1971 is an important year for the history of Iran. It was the start of the Islamic revolution which turned the country in the controversial Islamic Republic as we know now. The leader of the revolution was Iman Khomeini. Many citizens of Iran were not happy with the American influence who, for example, caused a military coup in 1953. On the 4th of November 1979, militant students stormed and seized the US embassy in Tehran and took 52 Americans hostage for 444 days.
I found it to be impressive to stand next to the walls of the former US embassy. The walls around the building are covered with anti American paintings and texts. ‘Down with the USA’, a painting of Khomeini, the liberty statue painted with a dead skull, and guns filled with the colors of the American flag.
I saw that the gates around the building were open and I entered the property. Unlucky, the guard stopped me. I could only see a sad forgotten liberty statue in front of the building’s entrance. Some travelers managed to visit the building but it is unclear when it is possible.
After visiting a park located close to the former embassy where someone offered me a bag of weed, I walked back to the metro for the next destination in Tehran.
Discover Golestan Palace
Since 1778, Tehran was the capital of the Persian Empire. The country used to be a monarchy with Shas (kings) ruling over their country from beautiful palaces. The last Shah was Mohammed Reza, who eventually was chased away by his own country to the United States in 1971. Golestan Palace is built by Tahmasp Shah who ruled the empire from 1524 till 1576. After his death, Golestan Palace was restored for multiple times and still in use by the last Shah Mohammed Reza.
The palace was not hard to find when I got out the metro. I just followed the tourists. Golestan Palace is one of the most visited places in Tehran and a tourist overpriced attraction. You have to pay 150.000 IRR to visit the garden, and you have to buy separate tickets for separate rooms. If you want to see everything you spend more than 500.000 IRR. I bought one ticket for the garden and one ticket for the mirror hall.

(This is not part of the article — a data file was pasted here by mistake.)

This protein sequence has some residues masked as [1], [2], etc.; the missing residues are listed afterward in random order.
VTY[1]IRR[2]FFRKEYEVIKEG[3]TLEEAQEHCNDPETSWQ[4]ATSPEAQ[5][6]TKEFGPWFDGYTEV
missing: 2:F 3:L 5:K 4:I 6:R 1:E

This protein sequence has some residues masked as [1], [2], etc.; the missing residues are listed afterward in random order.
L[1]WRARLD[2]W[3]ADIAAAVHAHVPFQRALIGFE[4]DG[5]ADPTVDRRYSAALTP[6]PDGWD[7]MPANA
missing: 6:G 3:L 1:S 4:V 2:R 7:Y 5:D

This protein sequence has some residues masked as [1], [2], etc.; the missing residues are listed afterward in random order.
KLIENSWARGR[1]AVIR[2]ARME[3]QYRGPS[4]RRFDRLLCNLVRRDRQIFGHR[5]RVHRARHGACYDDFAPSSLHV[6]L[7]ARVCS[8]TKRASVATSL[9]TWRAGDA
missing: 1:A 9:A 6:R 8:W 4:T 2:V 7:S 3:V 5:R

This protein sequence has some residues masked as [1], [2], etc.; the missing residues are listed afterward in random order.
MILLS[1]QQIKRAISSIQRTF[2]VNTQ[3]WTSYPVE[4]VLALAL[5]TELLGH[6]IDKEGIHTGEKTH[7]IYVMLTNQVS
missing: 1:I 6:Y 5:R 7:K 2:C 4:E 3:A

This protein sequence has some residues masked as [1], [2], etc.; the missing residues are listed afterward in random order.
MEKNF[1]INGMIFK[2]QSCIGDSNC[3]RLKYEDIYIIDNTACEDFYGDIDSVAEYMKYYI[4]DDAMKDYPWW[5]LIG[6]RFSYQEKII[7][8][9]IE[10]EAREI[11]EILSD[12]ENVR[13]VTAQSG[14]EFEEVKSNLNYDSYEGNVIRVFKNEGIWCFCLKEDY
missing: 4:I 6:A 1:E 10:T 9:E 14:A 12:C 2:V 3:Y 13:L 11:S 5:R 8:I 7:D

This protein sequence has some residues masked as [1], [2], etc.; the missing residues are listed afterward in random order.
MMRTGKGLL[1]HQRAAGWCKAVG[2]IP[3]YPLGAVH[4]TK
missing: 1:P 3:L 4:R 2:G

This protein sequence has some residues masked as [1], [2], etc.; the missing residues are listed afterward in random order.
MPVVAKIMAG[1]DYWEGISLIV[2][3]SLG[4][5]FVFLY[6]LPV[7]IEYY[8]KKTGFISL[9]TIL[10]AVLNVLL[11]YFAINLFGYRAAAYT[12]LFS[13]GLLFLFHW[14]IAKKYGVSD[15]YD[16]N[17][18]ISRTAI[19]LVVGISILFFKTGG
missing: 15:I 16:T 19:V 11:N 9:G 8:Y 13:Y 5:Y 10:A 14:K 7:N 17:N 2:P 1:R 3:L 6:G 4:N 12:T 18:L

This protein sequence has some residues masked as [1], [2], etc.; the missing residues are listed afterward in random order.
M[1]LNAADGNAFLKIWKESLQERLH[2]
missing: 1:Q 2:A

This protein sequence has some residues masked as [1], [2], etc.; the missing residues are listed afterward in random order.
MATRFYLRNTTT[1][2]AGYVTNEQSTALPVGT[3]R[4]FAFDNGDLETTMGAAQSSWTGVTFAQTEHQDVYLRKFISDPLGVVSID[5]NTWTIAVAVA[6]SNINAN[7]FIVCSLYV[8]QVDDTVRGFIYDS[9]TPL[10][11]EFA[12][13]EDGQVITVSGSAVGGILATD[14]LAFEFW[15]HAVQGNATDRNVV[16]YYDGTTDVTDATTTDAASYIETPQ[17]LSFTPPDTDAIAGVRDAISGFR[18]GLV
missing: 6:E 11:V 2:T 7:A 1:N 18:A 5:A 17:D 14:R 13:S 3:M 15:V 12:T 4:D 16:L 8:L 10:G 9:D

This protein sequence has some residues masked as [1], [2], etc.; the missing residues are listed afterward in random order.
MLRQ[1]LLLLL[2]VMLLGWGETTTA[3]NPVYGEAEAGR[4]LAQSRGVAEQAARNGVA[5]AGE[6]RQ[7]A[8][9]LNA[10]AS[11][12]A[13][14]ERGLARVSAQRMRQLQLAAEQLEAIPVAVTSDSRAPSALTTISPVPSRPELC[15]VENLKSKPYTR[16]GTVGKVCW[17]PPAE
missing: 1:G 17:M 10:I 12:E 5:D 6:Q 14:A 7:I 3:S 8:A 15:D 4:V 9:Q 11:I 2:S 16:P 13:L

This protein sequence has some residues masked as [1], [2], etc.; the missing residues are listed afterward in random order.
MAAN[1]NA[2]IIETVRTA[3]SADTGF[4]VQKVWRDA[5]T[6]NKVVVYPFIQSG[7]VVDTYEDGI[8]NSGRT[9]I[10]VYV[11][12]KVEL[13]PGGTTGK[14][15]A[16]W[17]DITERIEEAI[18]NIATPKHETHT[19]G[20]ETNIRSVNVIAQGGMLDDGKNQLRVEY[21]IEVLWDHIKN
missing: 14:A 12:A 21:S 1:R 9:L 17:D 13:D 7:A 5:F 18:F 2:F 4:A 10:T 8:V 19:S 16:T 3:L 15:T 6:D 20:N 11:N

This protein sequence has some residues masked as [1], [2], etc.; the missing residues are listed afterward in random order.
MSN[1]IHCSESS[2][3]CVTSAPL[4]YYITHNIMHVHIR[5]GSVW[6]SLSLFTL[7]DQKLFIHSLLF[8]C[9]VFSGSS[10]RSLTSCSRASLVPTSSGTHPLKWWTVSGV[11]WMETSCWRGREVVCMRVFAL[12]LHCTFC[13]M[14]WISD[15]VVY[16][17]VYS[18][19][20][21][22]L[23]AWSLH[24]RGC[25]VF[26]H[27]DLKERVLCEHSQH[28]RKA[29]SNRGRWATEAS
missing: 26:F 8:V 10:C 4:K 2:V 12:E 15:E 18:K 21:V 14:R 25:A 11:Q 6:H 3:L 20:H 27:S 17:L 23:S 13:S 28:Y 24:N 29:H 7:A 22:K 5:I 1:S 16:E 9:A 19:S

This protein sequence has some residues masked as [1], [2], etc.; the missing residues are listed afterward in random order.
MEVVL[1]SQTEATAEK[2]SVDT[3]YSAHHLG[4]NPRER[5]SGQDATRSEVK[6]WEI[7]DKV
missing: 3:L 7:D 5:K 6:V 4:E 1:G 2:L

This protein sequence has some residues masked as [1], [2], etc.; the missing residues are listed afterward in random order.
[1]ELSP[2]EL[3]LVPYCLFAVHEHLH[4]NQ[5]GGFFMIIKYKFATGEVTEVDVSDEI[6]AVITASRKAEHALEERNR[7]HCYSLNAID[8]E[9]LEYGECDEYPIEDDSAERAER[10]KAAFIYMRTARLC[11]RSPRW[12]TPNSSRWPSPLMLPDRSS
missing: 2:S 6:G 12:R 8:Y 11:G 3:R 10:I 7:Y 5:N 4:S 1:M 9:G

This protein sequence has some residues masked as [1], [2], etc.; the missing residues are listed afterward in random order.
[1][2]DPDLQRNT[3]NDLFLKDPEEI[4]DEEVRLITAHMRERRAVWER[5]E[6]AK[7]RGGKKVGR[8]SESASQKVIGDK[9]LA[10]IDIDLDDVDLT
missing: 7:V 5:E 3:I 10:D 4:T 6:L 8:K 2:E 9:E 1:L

It was a beautiful and serene garden which welcomed me. I walked to the other side to admire the famous throne where people tried to make selfies with. I walked along the mosaic decorated walls and touched with my fingers hundreds of years of history. It is a nice place to escape from the craziness and business of Tehran. The mirror room was by the way not worth a ticket.
After taking some peaceful breaths, I walked to a close by falafel vendor where I awkwardly tried to make myself understandable in English that I want to order something.
Get lost in the Grand Bazaar
I satisfied myself with a well-prepared falafel sandwich and walked afterward through Tehran’s big bazaar close by. Not only is this Grand Bazaar the largest bazaar of Tehran but it is also one of the largest in the world! While it sounds like a tourist spot, I did not encounter with any other tourist. I walked through the crowd of people and stopped every now and then to admire the products for sale. Colorful spices, beautiful big carpets, many clothes, copper kitchen ware and of course: gold. Enough things to please the eyes. It was a crazy and busy place with people shouting about prices, homeless begging and women trying to get through the crowd with their many bags.
I did not found sellers to be annoying, unlike I experienced at other touristy bazaars in for example Istanbul. Only once a carpet seller came to me to ask if I want to buy a carpet. When I told him “no”, he said: “okay bye” and walked away.
Here our walk in Tehran ends. We introduced ourselves to the country’s history, and at the same time mingled ourselves between locals at the grand bazaar and the gay park. More great stories are lying ahead which will be discovered soon in another post. Keep in touch.